Rowland S. Howard – Pop Crimes (Liberation Music album, 2009)

R-7612706-1475334023-8975.jpeg

Listening, belatedly, to Pop Crimes, Rowland S. Howard‘s second solo album is hard to contemplate without considering that Howard was suffering with what would prove to be terminal liver cancer during its recording, passing away while promoting the LP. Nevertheless, that feeling of listening to a ghost aside, Pop Crimes stands as a strong final chapter in the musical career of an uncompromising musician whose work in The Boys Next Door, The Birthday Party and beyond marked him out as an inventive guitarist and songwriter.

Pop Crimes contains six new Howard compositions, as well as covers of Talk Talk’s ‘Life’s What You Make It’ and Townes Van Zandt’s ‘Nothin”. The album saw Howard working with JP Shilo (credited with guitar, violin and other general strangeness), bassist Brian Hooper (who also co-wrote the title track and appears on ‘Wayward Man’ and ‘The Golden Age Of Bloodshed’) and saw Howard reunited with former Boys Next Door / Birthday Party colleague Mick Harvey (here on drums and organ). Pop Crimes was produced by Lindsay Gravina.

In spite of his ailing health, Howard’s voice had rarely sounded so interesting, containing a gruff tenderness and the barest trace of a sneer at the very edge of his delivery, while his guitar playing drew on the same style of layered anti-playing – skeletal notes that descend into howling static – that made The Birthday Party’s axeman such a thrilling proposition. The two covers are cases in point. Covering Mark Hollis and Tim Friese-Greene’s epic Eighties hit ‘Life’s What You Make It’ was always going to be a brave move, but Howard / Harvey / Shilo give it an added edge of grungy nihilism, stalking bass and droning organs augmenting a defiant, reflective but bitter Howard, the spaces in his vocal allowing his distinctive, subtle guitar riffs to feed through. As with all the best covers, Howard takes ‘Life’s What You Make It’ into new, uncharted territory, taking Talk Talk’s optimistic original and turning it into a darker, somewhat sinister paean to individualism. Meanwhile the cover of Van Zandt’s ‘Nothin” showcases Howard’s strangled vocal style, a world-weary but mysterious quality with doomed blues backing from Howard / Harvey / Shilo that sounds like a nag sluggishly bearing its rider back from unspeakable horrors.

Occasionally there are small moments of levity which leaves you with the impression that this LP isn’t uniformly misanthropic, even though it really is. Opener ‘(I Know) A Girl Called Jonny’ is one. A duet with Jonnine Standish of Australian Blast First Petite band HTRK, ‘A Girl Called Jonny’ is an occasionally joyous, mostly dark Phil Spector-esque ballad with simple organ and drums, and gentle bass from HTRK’s Sean Stewart (who was found dead in the spring of 2010). Howard’s vocal weaves alongside Standish’s detached own while whining guitar drifts alongside. ‘Pop Crimes’ is another. The album’s title track consists of ponderous bass, guitarwork that straddles Howard’s punk-blues licks from ‘Nick The Stripper’ and the searing feedback / noise of ‘The Friendcatcher’ while Harvey’s drums contain a jazzy swing which has that effect of lightening the mood ever so slightly. I have no idea what the lyrics are on about, but it’s delivered with a sense of muted anger by Howard and so I guess he’s railing at the pop music industry somehow.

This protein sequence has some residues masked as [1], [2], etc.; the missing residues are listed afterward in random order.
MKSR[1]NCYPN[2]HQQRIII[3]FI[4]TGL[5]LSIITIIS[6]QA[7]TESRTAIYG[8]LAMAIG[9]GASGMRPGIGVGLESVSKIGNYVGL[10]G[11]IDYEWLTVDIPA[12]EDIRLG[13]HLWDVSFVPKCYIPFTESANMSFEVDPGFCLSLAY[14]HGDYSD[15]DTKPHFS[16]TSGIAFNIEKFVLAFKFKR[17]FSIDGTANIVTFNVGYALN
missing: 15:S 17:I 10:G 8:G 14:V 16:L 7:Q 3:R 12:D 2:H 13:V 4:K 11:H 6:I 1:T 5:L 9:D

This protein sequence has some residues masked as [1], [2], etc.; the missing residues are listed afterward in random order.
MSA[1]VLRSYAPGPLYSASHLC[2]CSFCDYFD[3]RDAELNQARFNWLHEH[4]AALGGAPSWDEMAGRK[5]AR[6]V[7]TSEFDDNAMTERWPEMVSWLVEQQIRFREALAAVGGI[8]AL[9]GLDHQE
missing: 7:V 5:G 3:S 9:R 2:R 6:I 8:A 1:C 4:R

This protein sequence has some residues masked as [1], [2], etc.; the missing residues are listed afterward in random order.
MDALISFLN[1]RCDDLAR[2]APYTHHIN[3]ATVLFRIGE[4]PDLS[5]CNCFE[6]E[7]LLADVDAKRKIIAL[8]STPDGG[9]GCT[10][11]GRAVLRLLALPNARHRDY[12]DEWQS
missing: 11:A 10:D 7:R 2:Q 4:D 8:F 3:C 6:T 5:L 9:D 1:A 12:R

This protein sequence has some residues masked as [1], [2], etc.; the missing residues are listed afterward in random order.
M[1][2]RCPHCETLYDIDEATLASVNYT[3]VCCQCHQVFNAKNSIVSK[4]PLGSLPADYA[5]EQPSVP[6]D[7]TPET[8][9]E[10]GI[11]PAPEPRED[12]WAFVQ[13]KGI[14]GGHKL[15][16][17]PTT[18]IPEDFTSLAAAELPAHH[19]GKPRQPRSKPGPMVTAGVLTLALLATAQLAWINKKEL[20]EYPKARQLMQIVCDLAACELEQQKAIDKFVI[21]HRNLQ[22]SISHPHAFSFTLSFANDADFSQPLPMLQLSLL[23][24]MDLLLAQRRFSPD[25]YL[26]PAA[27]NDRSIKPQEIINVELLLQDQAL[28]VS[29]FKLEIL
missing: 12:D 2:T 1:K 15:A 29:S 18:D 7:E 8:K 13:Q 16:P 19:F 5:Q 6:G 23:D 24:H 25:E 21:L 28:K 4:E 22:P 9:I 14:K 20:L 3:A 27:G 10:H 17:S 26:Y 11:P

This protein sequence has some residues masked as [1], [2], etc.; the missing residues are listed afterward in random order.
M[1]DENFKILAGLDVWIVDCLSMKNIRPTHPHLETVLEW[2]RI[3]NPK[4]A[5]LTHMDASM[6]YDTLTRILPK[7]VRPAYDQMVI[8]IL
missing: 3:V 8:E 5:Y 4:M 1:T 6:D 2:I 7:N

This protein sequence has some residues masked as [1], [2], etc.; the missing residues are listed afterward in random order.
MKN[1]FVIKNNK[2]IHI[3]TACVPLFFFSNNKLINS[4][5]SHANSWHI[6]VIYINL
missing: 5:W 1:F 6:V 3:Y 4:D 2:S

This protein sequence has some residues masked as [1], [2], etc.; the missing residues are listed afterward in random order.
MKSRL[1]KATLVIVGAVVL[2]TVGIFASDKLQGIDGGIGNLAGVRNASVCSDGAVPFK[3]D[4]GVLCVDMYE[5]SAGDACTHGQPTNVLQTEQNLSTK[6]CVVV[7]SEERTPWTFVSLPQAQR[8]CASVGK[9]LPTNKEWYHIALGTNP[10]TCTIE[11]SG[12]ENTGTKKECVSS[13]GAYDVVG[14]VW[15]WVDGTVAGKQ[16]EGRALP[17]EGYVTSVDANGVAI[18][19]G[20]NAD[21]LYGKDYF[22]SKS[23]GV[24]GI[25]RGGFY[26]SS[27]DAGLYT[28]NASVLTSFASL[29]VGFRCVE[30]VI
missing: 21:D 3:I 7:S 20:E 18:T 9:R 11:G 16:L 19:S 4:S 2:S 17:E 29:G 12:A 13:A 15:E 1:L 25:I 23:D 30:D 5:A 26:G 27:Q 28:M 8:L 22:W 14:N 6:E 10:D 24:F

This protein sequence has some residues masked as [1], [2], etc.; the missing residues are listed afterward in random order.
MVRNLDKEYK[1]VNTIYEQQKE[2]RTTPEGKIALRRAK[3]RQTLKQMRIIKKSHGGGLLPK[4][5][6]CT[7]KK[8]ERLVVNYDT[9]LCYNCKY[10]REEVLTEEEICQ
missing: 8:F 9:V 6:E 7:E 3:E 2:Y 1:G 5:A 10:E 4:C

Elsewhere there is a sense of the personal drifting into the songwriting. ‘Wayward Man’, with its great wedges of metronomic bass and carefully-wrought feedback, has lyrics that find Howard resignedly accepting that he can’t be the wayward man whoever he’s singing to wants him to be. The whole thing hints at rage, at darkness, like an updating of Leonard Cohen’s sinister ‘I’m Your Man’. Likewise, ‘Ave Maria’, which is an introverted, quiet and sorrowful piece, all fragile percussion and gentle layers of guitar, organ and plucked bass. The piece has a filmic, emotional quality, marking it out as a low-key but tear-jerkingly moving highlight of Pop Crimes. As the music fades away, Howard closes the track with the words ‘we didn’t dance upon our wedding day’, singly the most regretful thing I’ve yet heard in a song. Then again, this is the man that wrote ‘Shivers’, perhaps the most beautifully depressing song ever written.

The album was supported posthumously by ‘The Golden Age Of Bloodshed’, which is a wry, apocalyptic piece that is strangely cynical at times; white hot feedback is draped laconically across and through an bleak, sparse backdrop. It’s hardly the most optimistic way to close out an album, but if you had terminal cancer, with no liver transplant on offer, I wonder how cheerful you would be.

First published 2012; edited and re-posted 2019.

(c) 2019 Mat Smith / Documentary Evidence

Advertisements

Various Artists – The Vox Spring Collection (covermount album, 1999)

Various Artists 'The Spring Collection' CD artwork

vox | cd sc99 | 06/1999

Ordinarily I wouldn’t mention Mute acts appearing on covermount cassettes or CDs on this blog unless a track was an exclusive mix or edit, or if the compilation itself was Mute-focussed. However, whilst clearing out old CDs recently I came upon this one, which I’ve always loathed because of its sleeve, and inside the sleeve I found two clippings from the issue of the long-defunct Vox that this came with (June 1999).

The clippings were taken from the customary page in the magazine that described the tracks, and included explanatory comments from Nick Cave and Barry Adamson on the songs that were included on the album (‘Red Right Hand’ from Cave’s best-of, and ‘Jazz Devil’ from Adamson’s As Above, So Below). These have been reproduced below, mainly because I thought they were quite useful to retain. Also reproduced are the comments from the liner notes to the CD itself.